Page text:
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Kayaking King Kicks Back

 

 

 

 

 

 

 

 

 

 

 

 

 

Name Andy Fuller
From
Aylesbury, Buckinghamshire
Duration
10 years
Occupation
Self-employed
Interests
Kayaking, mountain biking, water skiing, golf, surfing, multisport, running

As an active outdoor person, Andy Fuller couldn’t resist the lifestyle that was offered in Rotorua.

“Originally I came to New Zealand to go kayaking as it has plenty of rivers and then thought I’d give New Zealand a go as a place to live.”

He says the quality of life is infinitely better than the United Kingdom - especially for an outdoors person. Since moving to Rotorua 10 years ago, Andy has been heavily involved with the sport of kayaking – representing New Zealand and coaching the national team. When he’s not in his kayak Andy can be found mountain biking, water skiing, playing golf, surfing, doing multisport or running in the forest. Andy is sure he wouldn’t have been involved in outdoor things to the same extent if he had stayed in United Kingdom.“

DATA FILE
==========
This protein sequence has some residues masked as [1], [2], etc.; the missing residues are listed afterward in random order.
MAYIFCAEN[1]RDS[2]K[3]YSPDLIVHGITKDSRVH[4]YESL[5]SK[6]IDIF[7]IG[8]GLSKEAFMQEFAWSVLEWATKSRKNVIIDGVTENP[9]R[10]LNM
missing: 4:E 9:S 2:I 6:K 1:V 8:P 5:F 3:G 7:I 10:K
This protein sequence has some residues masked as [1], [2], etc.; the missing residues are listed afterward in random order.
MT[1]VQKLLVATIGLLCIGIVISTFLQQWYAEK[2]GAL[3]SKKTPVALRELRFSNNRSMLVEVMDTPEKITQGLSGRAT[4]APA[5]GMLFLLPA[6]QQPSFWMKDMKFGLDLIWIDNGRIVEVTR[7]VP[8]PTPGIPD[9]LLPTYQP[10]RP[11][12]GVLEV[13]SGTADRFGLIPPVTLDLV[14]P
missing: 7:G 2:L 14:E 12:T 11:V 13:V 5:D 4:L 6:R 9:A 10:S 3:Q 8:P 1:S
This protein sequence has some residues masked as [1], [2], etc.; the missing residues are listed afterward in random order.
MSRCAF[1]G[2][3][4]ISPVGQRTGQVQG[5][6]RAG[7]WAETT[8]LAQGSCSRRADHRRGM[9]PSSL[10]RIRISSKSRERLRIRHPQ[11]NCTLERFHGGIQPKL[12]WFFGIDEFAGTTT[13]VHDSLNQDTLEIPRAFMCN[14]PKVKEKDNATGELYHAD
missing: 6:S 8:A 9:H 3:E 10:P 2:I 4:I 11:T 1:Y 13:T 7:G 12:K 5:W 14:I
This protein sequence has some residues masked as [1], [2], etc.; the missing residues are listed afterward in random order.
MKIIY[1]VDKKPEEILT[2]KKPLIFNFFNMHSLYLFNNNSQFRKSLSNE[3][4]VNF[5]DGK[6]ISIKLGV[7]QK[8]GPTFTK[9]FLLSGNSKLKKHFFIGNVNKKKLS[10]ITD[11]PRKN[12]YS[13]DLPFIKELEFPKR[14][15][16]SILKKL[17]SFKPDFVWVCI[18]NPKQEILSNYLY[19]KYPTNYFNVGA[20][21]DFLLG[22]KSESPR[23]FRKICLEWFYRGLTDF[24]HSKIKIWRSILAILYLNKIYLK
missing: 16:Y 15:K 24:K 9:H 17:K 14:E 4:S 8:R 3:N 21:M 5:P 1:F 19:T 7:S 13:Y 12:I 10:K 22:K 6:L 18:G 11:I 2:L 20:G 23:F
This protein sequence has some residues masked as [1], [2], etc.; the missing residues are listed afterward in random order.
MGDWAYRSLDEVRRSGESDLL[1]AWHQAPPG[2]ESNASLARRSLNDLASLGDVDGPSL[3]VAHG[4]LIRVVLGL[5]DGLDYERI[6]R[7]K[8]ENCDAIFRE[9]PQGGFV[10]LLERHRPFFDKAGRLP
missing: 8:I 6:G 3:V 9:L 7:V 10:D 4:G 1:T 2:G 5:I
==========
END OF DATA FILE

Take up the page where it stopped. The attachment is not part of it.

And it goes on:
The options just aren’t there – getting access to places is difficult. You have to pay to access waterways like rivers, lakes and canals. Here you can roam pretty much wherever you want, there are no strict rules. My friends in the United Kingdom are very jealous of the lifestyle I have here.”

Andy doesn’t think the cost of living is any worse in New Zealand but says it can be a bit tough when you want to go back to the United Kingdom on holiday.

“You can have a really good quality of life here because you can easily get out and do lots of stuff.”

The immigration process was quite a long one for Andy – taking about a year. But he says the move to New Zealand wasn’t too difficult. Kayaking King Kicks Back“Leaving friends and family was hard to start with, but I now think of myself as a ‘Kiwi’ - but I don’t think I will ever be really accepted as one – I still get the odd joke about being a ‘Pom’.”

Andy says he loves absolutely everything about Rotorua and New Zealand, and is always raving about how fabulous it is here. He says he always laughs when people talk about traffi c problems here – “it’s more like a ‘rush minute’ rather than ‘rush hour’.”

Getting involved in a small business is an opportunity Andy does not think would have presented itself in the United Kingdom.“I just love the people and the way of life here,” says Andy.

 

 

 

 

 

 




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